Space has always been connected with mystery. The development in the field of space science has been tremendous. Forty years back, Man went to the moon for the first time. Since then, we have developed some amazing space shuttles and rockets to boost the advance in the field of astronomy. But as we discover more about our Solar System, we only realize that we are ignorant to so many issues about further planets that we would never think about if our knowledge had not increased. Citing the example of the first space shuttle to land on Mars, when we barely had enough knowledge about the planet, we always thought that life on Mars would be impossible and discounted life on any other planet, beside Earth, too. However, on more research and expeditions, Man found traces of water on Mars that could indicate the possibility of life in Mars. Thereby, increasing our field of knowledge has shed light on so many issues. We learn about so many new aspects as exemplified in the above examples that we only get more confused because of the enormity of knowledge or potential knowledge that could be acquired available to us.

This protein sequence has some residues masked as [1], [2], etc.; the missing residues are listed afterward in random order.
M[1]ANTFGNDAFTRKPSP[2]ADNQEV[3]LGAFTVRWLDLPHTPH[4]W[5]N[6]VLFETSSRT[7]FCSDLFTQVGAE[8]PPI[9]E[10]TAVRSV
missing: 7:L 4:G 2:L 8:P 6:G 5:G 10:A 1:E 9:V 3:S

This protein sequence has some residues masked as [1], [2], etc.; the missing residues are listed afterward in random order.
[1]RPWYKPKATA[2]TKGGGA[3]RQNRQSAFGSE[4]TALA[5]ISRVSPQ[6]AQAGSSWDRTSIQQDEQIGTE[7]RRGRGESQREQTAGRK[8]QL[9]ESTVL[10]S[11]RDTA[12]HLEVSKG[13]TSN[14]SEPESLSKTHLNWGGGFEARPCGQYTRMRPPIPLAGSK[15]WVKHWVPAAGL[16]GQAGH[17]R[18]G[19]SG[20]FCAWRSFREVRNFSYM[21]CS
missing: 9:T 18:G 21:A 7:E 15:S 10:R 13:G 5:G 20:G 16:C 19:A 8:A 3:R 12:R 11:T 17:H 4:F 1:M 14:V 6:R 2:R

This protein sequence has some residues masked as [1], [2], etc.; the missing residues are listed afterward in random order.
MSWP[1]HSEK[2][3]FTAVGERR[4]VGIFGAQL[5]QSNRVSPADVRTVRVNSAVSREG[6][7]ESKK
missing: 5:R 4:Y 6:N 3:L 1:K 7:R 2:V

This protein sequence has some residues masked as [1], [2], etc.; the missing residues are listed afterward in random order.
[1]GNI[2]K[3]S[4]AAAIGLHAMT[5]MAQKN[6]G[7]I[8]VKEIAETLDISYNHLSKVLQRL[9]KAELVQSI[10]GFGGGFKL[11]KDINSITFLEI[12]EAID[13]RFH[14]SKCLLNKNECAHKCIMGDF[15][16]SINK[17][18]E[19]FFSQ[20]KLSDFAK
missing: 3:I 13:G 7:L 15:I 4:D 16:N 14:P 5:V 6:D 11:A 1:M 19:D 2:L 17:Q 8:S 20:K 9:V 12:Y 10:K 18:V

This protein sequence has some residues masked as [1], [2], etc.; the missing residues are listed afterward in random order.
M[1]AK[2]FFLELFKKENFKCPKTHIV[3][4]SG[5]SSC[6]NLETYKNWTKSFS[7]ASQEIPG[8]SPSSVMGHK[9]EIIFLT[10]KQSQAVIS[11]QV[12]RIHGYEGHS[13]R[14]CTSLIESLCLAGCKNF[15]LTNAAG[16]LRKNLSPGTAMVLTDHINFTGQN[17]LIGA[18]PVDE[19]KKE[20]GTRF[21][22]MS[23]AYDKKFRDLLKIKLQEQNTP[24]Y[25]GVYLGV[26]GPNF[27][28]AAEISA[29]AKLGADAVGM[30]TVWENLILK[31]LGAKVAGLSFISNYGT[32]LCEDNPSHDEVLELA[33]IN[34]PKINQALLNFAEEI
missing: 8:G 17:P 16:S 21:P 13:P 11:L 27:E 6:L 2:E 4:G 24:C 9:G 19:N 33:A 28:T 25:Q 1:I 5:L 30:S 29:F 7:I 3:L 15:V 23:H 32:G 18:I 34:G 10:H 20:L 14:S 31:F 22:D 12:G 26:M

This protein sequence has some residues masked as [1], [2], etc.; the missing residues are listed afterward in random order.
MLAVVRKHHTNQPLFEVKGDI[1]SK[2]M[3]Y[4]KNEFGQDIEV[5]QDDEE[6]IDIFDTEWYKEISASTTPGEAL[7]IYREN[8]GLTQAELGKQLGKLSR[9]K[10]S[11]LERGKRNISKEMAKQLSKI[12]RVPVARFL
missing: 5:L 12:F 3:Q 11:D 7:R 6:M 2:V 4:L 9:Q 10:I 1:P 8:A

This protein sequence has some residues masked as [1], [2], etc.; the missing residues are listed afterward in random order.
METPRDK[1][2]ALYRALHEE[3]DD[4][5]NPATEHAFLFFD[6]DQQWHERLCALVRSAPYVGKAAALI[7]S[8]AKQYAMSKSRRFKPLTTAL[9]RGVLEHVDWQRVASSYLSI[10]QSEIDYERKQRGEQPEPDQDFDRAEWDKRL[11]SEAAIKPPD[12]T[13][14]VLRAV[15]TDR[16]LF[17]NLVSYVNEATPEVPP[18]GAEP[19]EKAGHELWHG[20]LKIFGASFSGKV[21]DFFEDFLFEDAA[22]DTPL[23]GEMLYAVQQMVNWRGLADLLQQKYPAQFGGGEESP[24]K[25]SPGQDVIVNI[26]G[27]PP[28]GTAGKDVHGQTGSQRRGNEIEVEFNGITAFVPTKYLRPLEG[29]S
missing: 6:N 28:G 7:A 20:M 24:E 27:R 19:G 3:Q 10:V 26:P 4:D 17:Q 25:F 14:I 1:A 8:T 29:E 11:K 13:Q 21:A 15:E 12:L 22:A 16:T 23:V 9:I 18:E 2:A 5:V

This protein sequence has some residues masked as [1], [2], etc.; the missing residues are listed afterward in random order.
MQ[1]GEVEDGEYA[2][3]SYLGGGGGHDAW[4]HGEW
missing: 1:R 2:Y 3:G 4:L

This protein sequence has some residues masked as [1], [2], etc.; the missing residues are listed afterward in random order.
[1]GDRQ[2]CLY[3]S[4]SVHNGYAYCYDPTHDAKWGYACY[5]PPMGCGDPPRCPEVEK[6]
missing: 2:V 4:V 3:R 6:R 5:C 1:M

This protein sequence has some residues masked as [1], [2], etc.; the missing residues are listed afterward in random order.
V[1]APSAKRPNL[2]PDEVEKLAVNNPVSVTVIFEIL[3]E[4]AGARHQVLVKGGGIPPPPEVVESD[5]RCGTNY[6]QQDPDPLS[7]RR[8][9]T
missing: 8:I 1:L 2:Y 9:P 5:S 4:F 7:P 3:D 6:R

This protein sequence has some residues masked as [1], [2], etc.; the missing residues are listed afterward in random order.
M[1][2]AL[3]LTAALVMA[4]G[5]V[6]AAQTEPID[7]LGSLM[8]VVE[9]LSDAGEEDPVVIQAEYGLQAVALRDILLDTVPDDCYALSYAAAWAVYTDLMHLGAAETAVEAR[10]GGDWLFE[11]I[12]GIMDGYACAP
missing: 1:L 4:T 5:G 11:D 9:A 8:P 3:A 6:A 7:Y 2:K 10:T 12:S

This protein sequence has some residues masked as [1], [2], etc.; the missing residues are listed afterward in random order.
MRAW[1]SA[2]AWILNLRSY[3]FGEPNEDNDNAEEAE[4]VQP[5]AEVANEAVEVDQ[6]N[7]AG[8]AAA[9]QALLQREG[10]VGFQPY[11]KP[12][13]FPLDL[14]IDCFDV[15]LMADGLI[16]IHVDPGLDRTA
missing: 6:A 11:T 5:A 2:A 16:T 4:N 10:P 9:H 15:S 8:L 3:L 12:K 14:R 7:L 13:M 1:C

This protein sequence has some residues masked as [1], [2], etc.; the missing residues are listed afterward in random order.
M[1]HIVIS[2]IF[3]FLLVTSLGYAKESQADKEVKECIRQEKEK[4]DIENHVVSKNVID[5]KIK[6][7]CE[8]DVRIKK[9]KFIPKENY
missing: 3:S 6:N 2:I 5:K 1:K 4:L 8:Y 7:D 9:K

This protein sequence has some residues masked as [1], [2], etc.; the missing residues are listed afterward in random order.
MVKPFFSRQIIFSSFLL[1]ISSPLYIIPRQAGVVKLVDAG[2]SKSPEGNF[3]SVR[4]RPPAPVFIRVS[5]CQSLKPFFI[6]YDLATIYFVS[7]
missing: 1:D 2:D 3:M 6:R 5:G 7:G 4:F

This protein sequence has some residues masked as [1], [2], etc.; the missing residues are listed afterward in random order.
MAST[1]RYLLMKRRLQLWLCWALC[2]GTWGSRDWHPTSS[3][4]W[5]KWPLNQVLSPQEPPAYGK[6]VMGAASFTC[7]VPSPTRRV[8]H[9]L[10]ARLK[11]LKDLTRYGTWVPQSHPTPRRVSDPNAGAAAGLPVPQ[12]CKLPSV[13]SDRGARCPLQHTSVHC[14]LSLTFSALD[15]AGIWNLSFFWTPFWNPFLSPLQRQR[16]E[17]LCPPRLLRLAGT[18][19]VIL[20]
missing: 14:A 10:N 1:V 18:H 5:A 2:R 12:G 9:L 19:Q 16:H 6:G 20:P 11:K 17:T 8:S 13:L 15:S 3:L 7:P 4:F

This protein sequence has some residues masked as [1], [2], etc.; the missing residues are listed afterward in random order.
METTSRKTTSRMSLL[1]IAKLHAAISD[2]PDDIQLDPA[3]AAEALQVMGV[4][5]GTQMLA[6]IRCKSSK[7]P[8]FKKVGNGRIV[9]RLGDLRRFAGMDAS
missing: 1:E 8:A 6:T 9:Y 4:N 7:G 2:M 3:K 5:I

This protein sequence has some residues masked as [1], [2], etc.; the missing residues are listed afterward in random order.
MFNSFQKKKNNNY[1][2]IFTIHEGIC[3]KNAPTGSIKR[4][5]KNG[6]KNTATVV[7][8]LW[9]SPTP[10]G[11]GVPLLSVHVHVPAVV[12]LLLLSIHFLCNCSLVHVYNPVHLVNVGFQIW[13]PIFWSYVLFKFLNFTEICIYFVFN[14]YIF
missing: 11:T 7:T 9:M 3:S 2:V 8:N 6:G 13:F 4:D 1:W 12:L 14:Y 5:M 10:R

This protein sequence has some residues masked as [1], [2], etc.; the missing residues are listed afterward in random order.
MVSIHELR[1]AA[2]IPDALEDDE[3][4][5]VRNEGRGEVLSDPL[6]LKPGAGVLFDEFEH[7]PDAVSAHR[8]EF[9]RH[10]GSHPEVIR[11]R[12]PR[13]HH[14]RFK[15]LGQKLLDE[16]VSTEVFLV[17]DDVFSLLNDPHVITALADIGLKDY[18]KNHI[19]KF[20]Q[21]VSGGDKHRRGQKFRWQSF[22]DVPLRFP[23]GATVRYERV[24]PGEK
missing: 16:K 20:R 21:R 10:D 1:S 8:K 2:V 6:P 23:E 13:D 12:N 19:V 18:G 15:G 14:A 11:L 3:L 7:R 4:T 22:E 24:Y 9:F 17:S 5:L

Looking at the flipside, we must understand that even before acquiring more knowledge, we were still ignorant to all the possible developments that increased our horizon of ignorance. It is only that we were aware of what we are ignorant about, after gaining more knowledge. The only difference is that we now know that we are ignorant about these new fields we do not have any knowledge about.